Between 200 and 300 jobs could come back to Fort Smith if attorney and land buyer David Harp, Union Pacific, and the Fort Chaffee Redevelopment Authority (FCRA), can work out a deal soon.
David and Douglas Harp will make the trip to Omaha, Neb., along with FCRA Executive Director Ivy Owen, on Feb. 22, to negotiate the possibility of Union Pacific installing a trans-loading facility at Chaffee Crossing.
On Tuesday (Feb. 7), the FCRA granted the Harps a 1-year option on 304 acres of land for approximately $2.5 million ($8,500 per acre). The Harps agreed to pay the FCRA 1% earnest money ($25,000), which is non-refundable after 90 days. The option begins Feb. 8.
David Harp told board members that “if the deal hasn’t happened in a year, it won’t happen,” but said he’ll have a strong idea following the Feb. 22 meeting.
“I would like to see the first warehouse built within six months,” Harp said, noting that it would occupy 250,000 square feet of the requested land purchase.
One contingency Harp placed on Union Pacific is that, of the 200-300 new jobs the organization estimates could come to the area, the company would hire only local people. Union Pacific told Harp they would bring their own management teams, but the bulk of the jobs would belong to local Fort Smith residents.
“A trans-load facility is something I’ve been wanting to do since I walked in the front door here,” Owen said. “Now that we have this rail upgraded to the point it is, and a lot of people know about it, we get calls most every day asking why we haven’t done something like this yet.”
Owen continued: “We think this will be a boom for Chaffee and the city of Fort Smith in terms of activity and job generation, not to mention the secondary jobs it will create. Two weeks ago, I wasn’t very encouraged about this whole thing, but talking to Union Pacific as much as I have, I’m pretty encouraged now.”
Harp confirmed Union Pacific’s enthusiasm for the project, stating they suggested the idea during planning stages for a stalled auto auction site he was considering.
“Their engineers said, ‘You’re making a mistake (with the auto auction site). You need to do cross-docking.’ As it went along, they convinced me and Douglas (Harp) we should be doing a railhead in here and setting up an intermodal facility,” Harp said.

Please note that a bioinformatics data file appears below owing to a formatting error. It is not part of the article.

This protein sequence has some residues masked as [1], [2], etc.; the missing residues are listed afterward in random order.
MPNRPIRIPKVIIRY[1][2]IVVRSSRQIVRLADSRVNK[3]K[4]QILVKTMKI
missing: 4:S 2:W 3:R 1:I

To move forward, Union Pacific required the Harps to have claim to more than the original 26 acres they had planned for the auto facility. Tuesday’s option request was for an additional 304 acres separate and apart from the land initially purchased, which Harp feels may still “one day” become an auto auction site.
Owen told The City Wire after the meeting that the Chaffee Crossing development has 1,800 “developable acres” left before running out of land. Should Harp’s option become a purchase, that would bring the total down to around 1,500.
Also Tuesday, board members sold 5.4 acres on Roberts Boulevard to Brian Goodwin, who will take over the land once inhabited by Petro Gold. Goodwin said his business would serve the same purpose of reclaiming and recycling compressor oil for the oil and gas industry, but would require a name change, which has not yet been determined. Goodwin’s offer of $79,200 was approved unanimously.
Two additional board approvals were granted to Liberty Rose LLC, and South Point Assembly of God. Liberty Rose purchased 5 acres on Massard Road west of Chad Colley Blvd., for $120,000. The land purchase will result in multi-family housing units. South Point Assembly of God’s offer for 13.74 acres will serve to build a new family life center and expand its church. The offer was accepted at $125,000.
The board rejected one offer from Massard Retail LLC. The initial offer was for 10 acres at $250,000. While board members approved of Massard Retail's commercial plans for the area, they decided the land was a more valuable commodity and countered with an offer of $350,000. Representatives from Massard Retail were not in attendance to respond.
The next regularly scheduled meeting of the FCRA will take place March 15.